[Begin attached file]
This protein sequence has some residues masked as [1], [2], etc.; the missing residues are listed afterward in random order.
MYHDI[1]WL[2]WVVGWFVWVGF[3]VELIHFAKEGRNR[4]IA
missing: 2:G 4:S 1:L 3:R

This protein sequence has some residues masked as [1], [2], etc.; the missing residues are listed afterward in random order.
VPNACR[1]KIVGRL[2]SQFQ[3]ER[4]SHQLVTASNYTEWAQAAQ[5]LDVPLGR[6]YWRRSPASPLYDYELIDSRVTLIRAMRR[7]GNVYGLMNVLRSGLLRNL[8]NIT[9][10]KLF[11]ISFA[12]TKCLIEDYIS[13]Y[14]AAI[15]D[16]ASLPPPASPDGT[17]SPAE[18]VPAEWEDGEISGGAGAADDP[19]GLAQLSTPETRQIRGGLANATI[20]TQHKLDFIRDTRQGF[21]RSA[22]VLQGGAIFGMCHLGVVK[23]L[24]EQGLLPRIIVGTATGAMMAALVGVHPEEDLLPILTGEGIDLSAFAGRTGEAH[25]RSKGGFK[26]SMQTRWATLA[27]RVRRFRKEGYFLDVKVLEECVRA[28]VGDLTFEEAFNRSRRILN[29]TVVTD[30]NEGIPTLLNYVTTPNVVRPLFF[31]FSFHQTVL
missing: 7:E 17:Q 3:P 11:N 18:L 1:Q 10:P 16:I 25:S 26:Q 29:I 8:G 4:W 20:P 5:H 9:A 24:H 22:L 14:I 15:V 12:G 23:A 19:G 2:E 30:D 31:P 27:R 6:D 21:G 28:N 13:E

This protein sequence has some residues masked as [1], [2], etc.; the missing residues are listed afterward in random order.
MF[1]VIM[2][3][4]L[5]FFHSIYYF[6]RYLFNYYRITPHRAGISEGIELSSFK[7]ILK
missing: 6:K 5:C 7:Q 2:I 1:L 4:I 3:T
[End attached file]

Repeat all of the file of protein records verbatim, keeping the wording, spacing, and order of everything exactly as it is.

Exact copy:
This protein sequence has some residues masked as [1], [2], etc.; the missing residues are listed afterward in random order.
MYHDI[1]WL[2]WVVGWFVWVGF[3]VELIHFAKEGRNR[4]IA
missing: 2:G 4:S 1:L 3:R

This protein sequence has some residues masked as [1], [2], etc.; the missing residues are listed afterward in random order.
VPNACR[1]KIVGRL[2]SQFQ[3]ER[4]SHQLVTASNYTEWAQAAQ[5]LDVPLGR[6]YWRRSPASPLYDYELIDSRVTLIRAMRR[7]GNVYGLMNVLRSGLLRNL[8]NIT[9][10]KLF[11]ISFA[12]TKCLIEDYIS[13]Y[14]AAI[15]D[16]ASLPPPASPDGT[17]SPAE[18]VPAEWEDGEISGGAGAADDP[19]GLAQLSTPETRQIRGGLANATI[20]TQHKLDFIRDTRQGF[21]RSA[22]VLQGGAIFGMCHLGVVK[23]L[24]EQGLLPRIIVGTATGAMMAALVGVHPEEDLLPILTGEGIDLSAFAGRTGEAH[25]RSKGGFK[26]SMQTRWATLA[27]RVRRFRKEGYFLDVKVLEECVRA[28]VGDLTFEEAFNRSRRILN[29]TVVTD[30]NEGIPTLLNYVTTPNVVRPLFF[31]FSFHQTVL
missing: 7:E 17:Q 3:P 11:N 18:L 1:Q 10:P 16:I 25:S 26:Q 29:I 8:G 4:W 20:P 5:H 9:A 24:H 22:L 14:I 15:V 12:G 23:A 19:G 2:E 30:D 31:P 27:R 6:D 21:G 28:N 13:E

This protein sequence has some residues masked as [1], [2], etc.; the missing residues are listed afterward in random order.
MF[1]VIM[2][3][4]L[5]FFHSIYYF[6]RYLFNYYRITPHRAGISEGIELSSFK[7]ILK
missing: 6:K 5:C 7:Q 2:I 1:L 4:I 3:T